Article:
Native History - Native Experiences - Native Voices
                         of First Nations Peoples

Basic Call to Consciousness


Invented White
History & Imagery

In the Beginning

First Nations Governance

Trail of Tears

Tragedy of
Little Bighorn

Massacre at
Wounded Knee


Cultural Genocide

Native Values

Impact of European Immigrants

The Take-over

Called ‘Indian’ or....

Cultural Genocide - Boarding schools

Native Values &
Way of Life


Depression &
Substance abuse

Cultural Distinctions

Spiritual Sensibilities


Living Two Lives

Leaders or Rulers

Written or Oral

Painful History

Iroquois Conservation

Chief Seattle’s
Farewell Speech

Spirit Road

Invented White History & Imagery

The American civic distortion-myth is illustrated in our nation’s capitol rotunda. Visitors can view pictures of a developing America; First Nations People are depicted as wild savages blocking the progress of the Europeans as they conquer new territories. The most peaceful picture with an Indian theme in the rotunda shows the baptism of Pocahontas, daughter of the First Nation leader, Powhatan. Surrounded by Europeans and dressed in English clothing, she symbolically renounces the savage life of the Indians for the civilization of the British.

The image below is a dramatic and powerful allegory, a symbolic story that serves as a disguised representation for meanings other than those indicated on the surface. The characters in an allegory often have no individual personality, but are embodiments of moral qualities and other abstractions. Here we witness the representation of the Supreme & Superior attitude of the U.S. government, and, influencing the European immigrants, toward ‘their frontier’ and against the Indians.

A result of the so-called opening of the American West, 1860-1890 was an era of extraordinary greed, audacity, violence and astonishing sense of entitlement by the U.S. government and its new immigrant settlers in their lust for resources on a land already occupied by indigenous sovereign nations.

How is this immoral behavior able to occur by the civilized Europeans? The answer is found in the concept of manifest destiny. Policy-makers in Washington invented the term, in order to justify their breaking treaties with the Native Peoples and elevating greed for land and newly discovered natural resources to a lofty level. Manifest Destiny is a 19th-century belief that the so-called new country had a mission, therefore a right, to expand, spreading its form of democracy and freedom across what they considered uninhabited, wild land. Advocates of Manifest Destiny believed that expansion was not only good, but that it was obvious, “manifest”, and certain, “destiny”. Originally a political catch phrase of the 19th century, Manifest Destiny eventually became a standard historical term, often used as a synonym for the territorial expansion of the United States across North America towards the Pacific Ocean.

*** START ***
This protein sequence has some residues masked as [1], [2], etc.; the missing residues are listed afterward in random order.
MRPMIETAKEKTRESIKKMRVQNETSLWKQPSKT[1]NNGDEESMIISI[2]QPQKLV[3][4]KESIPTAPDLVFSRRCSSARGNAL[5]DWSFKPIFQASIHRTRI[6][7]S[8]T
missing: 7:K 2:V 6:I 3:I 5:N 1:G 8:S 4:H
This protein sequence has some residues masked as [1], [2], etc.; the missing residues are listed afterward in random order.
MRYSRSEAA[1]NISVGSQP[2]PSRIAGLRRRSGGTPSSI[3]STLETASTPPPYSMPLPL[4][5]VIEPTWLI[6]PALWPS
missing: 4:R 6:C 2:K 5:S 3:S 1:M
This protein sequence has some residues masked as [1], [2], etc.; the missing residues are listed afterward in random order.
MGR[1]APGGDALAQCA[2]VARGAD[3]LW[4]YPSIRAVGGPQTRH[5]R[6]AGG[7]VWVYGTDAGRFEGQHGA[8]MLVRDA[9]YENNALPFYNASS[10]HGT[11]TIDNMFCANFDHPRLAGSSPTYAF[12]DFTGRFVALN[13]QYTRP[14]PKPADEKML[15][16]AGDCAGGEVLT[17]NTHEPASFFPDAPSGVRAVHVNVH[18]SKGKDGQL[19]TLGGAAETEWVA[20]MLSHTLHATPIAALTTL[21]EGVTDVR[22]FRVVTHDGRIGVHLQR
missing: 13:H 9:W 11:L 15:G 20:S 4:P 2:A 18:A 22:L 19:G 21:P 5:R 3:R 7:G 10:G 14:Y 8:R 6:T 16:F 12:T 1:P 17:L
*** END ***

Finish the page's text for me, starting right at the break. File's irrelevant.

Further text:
Manifest Destiny

American Progress, depicted in the painting, above, by John Gast in 1872. George Crofutt, a promoter of American tourism, commissioned Gast to paint American Progress. This painting has also been called Westward the course of destiny, a symbolic portrayal of Manifest Destiny. It is allegorical of American expansion and offering a so-called moral rationalization for the otherwise immoral treatment of First Nations People--in particular, breaking land treaty agreements the government had promised to the Native People. Pictured here is the iconographic image of Columbia, the American angel floating above the land, leading her pioneers westward. The angel image--intended as a personification of the United States--floats ethereally over the plains, stringing telegraph wire with one hand as she travels, and holding a schoolbook under her other arm. Economic activities of the pioneers are depicted, especially the changing forms of transportation. Particularly poignant to the justification: ahead of her in the West is a great darkness populated by wild animals--bears, wolves, buffalo and Indian people--all considered wild and savage, and fleeing away from her light. In her bright-light wake, as the figure progresses across the land, come farms, villages and homesteads and in the back are cities and railroads. The light of so-called civilization dispels the darkness of so-called ignorance and barbarity. American Indian people are portrayed along with the wild animals as the darkness, all of which have to be removed before Columbia can bring the prosperity promised to the United States. The self-righteous attitude of the U.S. government and their lust for gold, other resources, and homesteading for the settlers, provided the moral belief justifying the destruction of a culture and civilization of people indigenous to the land who had lived and conserved resources here for thousands of years.

This painted image reflects a mind-set and belief of a nation perpetrated against a People--first occupants of the land.

During this period, as the culture and civilization of the First Nations was destroyed, the great myths of the American West were given birth--heroic cowboys fighting savage Indians, the dark threat to civilization; fur traders, gold-seekers, gamblers, gunmen, prostitutes, missionaries and homesteaders. Cowboy finishes off the Redskin, 1998 sports article in Washington Post Magazine The pejorative Indian stereotype was born out of American myth and embedded into dominant-culture consciousness.

The irony is that many of those romanticized men of the American myth were, in fact, more deserving of the insulting depictions reserved for the Indians due to these celebrated white men’s crude and savage behavior. The great American myths has its own self-serving purpose - how else does a young nation cope with their perpetration of genocide of a People who had lived on the land for centuries before the first invaders?